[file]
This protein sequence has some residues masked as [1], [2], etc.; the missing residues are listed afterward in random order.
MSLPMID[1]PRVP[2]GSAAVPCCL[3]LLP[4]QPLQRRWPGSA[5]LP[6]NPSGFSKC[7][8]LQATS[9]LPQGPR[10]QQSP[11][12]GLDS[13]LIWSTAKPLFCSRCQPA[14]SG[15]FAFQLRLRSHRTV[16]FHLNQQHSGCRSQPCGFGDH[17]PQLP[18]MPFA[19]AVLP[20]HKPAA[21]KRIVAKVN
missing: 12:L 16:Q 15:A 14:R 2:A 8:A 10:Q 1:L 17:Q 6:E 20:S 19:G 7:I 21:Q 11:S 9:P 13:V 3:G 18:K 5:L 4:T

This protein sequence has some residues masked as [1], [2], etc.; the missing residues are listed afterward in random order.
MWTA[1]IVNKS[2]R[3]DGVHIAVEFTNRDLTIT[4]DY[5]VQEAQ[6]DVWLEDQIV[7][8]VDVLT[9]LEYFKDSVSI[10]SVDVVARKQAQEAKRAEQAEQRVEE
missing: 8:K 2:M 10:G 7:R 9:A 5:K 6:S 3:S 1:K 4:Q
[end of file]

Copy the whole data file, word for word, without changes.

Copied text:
This protein sequence has some residues masked as [1], [2], etc.; the missing residues are listed afterward in random order.
MSLPMID[1]PRVP[2]GSAAVPCCL[3]LLP[4]QPLQRRWPGSA[5]LP[6]NPSGFSKC[7][8]LQATS[9]LPQGPR[10]QQSP[11][12]GLDS[13]LIWSTAKPLFCSRCQPA[14]SG[15]FAFQLRLRSHRTV[16]FHLNQQHSGCRSQPCGFGDH[17]PQLP[18]MPFA[19]AVLP[20]HKPAA[21]KRIVAKVN
missing: 12:L 16:Q 15:A 14:R 2:A 8:A 10:Q 1:L 17:Q 6:E 20:S 19:G 7:I 21:Q 11:S 9:P 13:V 3:G 18:K 5:L 4:T

This protein sequence has some residues masked as [1], [2], etc.; the missing residues are listed afterward in random order.
MWTA[1]IVNKS[2]R[3]DGVHIAVEFTNRDLTIT[4]DY[5]VQEAQ[6]DVWLEDQIV[7][8]VDVLT[9]LEYFKDSVSI[10]SVDVVARKQAQEAKRAEQAEQRVEE
missing: 8:K 2:M 10:G 7:R 9:A 5:K 6:S 3:S 1:K 4:Q